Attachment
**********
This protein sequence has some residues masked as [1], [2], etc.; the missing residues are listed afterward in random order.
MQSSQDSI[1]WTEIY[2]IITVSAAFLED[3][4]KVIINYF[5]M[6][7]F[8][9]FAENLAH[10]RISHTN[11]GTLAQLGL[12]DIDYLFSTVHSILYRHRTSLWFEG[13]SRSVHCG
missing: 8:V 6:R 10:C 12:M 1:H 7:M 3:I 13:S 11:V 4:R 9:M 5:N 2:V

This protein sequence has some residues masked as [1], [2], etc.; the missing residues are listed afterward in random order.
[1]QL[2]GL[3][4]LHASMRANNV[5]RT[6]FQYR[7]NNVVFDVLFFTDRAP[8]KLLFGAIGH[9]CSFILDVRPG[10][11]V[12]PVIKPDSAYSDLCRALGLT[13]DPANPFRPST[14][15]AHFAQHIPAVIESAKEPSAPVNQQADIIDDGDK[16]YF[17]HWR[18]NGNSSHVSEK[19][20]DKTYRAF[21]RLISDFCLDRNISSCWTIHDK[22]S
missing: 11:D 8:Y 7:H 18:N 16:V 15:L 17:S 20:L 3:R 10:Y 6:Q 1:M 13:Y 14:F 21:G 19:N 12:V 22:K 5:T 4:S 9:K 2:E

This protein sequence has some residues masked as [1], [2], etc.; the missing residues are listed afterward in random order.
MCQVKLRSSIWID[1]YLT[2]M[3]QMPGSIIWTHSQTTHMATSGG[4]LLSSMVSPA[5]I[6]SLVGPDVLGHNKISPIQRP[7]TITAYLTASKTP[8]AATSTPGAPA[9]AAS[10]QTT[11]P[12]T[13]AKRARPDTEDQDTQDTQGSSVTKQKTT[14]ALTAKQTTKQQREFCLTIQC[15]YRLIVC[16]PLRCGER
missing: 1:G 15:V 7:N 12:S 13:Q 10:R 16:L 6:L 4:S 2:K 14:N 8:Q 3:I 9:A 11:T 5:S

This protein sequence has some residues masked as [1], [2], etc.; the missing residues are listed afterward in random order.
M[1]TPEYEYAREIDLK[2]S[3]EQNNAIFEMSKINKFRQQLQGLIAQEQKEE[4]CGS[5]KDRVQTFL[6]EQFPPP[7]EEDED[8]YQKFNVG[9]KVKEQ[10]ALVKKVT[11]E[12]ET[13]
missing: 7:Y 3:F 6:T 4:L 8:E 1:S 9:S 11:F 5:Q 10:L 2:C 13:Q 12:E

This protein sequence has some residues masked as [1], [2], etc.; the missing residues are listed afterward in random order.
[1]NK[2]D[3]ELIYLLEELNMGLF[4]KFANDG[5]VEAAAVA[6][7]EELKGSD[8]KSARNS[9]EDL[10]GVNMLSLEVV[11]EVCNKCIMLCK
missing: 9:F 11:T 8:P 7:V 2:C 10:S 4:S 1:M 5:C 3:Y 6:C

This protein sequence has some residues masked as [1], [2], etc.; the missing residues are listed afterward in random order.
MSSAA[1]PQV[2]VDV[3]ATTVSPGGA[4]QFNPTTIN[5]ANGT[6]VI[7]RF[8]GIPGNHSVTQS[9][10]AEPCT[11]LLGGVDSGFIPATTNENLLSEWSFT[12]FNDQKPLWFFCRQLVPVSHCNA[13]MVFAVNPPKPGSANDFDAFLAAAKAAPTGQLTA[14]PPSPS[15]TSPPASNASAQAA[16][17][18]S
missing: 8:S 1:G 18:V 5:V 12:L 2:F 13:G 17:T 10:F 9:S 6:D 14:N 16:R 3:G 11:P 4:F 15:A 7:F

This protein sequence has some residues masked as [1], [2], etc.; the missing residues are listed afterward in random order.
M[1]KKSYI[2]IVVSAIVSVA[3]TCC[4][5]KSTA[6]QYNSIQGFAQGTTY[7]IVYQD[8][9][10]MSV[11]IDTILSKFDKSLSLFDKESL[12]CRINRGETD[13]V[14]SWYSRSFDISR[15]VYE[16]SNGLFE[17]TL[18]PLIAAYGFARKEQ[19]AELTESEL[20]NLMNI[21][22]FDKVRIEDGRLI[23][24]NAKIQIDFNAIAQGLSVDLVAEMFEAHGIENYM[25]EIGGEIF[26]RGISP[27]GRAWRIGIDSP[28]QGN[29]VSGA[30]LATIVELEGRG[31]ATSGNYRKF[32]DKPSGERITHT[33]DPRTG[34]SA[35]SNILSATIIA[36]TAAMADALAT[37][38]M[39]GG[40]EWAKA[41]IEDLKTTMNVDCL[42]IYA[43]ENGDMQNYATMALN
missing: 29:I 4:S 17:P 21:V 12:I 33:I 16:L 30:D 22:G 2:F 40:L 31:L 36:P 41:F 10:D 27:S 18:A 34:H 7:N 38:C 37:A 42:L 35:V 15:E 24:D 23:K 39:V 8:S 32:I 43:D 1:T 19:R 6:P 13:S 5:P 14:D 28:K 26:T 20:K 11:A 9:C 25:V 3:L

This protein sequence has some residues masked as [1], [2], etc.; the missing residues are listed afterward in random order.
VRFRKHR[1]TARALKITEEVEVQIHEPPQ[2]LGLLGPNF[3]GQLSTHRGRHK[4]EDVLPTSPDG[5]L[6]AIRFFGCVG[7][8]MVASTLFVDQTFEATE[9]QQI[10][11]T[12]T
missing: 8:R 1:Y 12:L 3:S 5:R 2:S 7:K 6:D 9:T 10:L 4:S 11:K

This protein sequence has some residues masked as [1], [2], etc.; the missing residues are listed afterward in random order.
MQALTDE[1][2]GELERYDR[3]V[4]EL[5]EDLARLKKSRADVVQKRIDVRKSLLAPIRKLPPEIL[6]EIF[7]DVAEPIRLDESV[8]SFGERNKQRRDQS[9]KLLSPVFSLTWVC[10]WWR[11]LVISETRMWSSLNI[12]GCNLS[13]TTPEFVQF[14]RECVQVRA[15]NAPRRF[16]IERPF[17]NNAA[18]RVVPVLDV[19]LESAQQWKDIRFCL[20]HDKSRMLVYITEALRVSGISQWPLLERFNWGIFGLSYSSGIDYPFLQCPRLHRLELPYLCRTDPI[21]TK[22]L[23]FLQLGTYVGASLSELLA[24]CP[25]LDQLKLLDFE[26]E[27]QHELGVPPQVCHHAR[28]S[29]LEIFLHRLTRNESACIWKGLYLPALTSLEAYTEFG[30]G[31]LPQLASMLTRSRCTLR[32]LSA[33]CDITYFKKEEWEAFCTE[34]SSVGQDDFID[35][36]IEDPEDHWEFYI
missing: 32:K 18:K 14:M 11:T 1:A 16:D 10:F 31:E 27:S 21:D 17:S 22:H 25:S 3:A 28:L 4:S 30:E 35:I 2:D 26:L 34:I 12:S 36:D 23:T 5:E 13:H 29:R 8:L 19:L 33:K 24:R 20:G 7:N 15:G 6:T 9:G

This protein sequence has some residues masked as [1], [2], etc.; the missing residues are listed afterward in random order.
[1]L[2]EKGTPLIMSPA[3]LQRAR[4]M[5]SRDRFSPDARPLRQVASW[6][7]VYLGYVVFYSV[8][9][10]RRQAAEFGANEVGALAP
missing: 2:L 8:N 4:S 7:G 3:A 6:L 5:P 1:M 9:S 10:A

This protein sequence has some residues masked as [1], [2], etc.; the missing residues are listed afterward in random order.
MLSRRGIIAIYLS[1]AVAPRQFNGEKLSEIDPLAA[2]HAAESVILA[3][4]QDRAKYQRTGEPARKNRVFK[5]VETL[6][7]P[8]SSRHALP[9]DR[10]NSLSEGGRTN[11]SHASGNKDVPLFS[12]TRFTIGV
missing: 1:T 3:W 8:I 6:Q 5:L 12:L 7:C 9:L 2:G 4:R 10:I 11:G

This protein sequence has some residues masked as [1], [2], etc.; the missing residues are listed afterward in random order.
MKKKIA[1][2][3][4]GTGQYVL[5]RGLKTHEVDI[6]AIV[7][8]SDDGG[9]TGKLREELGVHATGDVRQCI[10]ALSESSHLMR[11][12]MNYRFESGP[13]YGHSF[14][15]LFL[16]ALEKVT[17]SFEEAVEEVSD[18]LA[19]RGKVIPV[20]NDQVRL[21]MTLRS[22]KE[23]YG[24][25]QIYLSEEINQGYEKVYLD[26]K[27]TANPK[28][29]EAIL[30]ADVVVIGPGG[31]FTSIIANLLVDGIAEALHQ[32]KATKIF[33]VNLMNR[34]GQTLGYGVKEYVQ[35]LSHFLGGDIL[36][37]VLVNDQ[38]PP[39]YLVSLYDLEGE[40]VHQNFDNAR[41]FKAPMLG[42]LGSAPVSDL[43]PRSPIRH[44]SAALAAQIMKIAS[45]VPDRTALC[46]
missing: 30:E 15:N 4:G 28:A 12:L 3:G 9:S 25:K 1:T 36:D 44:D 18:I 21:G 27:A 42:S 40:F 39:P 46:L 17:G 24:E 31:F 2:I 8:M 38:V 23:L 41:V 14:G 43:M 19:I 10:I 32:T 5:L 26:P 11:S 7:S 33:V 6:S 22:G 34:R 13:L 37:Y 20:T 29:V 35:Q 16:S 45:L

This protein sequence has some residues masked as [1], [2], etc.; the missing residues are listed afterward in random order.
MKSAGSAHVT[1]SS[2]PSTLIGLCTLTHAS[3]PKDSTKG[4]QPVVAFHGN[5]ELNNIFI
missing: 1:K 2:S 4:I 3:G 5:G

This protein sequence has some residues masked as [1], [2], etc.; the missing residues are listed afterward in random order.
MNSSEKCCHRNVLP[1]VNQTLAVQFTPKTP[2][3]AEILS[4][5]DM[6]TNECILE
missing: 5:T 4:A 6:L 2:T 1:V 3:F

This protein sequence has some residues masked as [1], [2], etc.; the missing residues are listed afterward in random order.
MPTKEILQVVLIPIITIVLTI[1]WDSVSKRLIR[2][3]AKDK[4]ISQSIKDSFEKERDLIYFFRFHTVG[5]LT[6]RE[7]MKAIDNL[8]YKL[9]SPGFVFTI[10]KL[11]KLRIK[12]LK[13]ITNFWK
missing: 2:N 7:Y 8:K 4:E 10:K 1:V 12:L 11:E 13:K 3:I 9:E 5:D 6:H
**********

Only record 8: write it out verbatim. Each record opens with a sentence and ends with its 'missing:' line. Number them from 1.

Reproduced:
This protein sequence has some residues masked as [1], [2], etc.; the missing residues are listed afterward in random order.
VRFRKHR[1]TARALKITEEVEVQIHEPPQ[2]LGLLGPNF[3]GQLSTHRGRHK[4]EDVLPTSPDG[5]L[6]AIRFFGCVG[7][8]MVASTLFVDQTFEATE[9]QQI[10][11]T[12]T
missing: 8:R 1:Y 12:L 3:S 5:R 2:S 7:K 6:D 9:T 10:L 4:S 11:K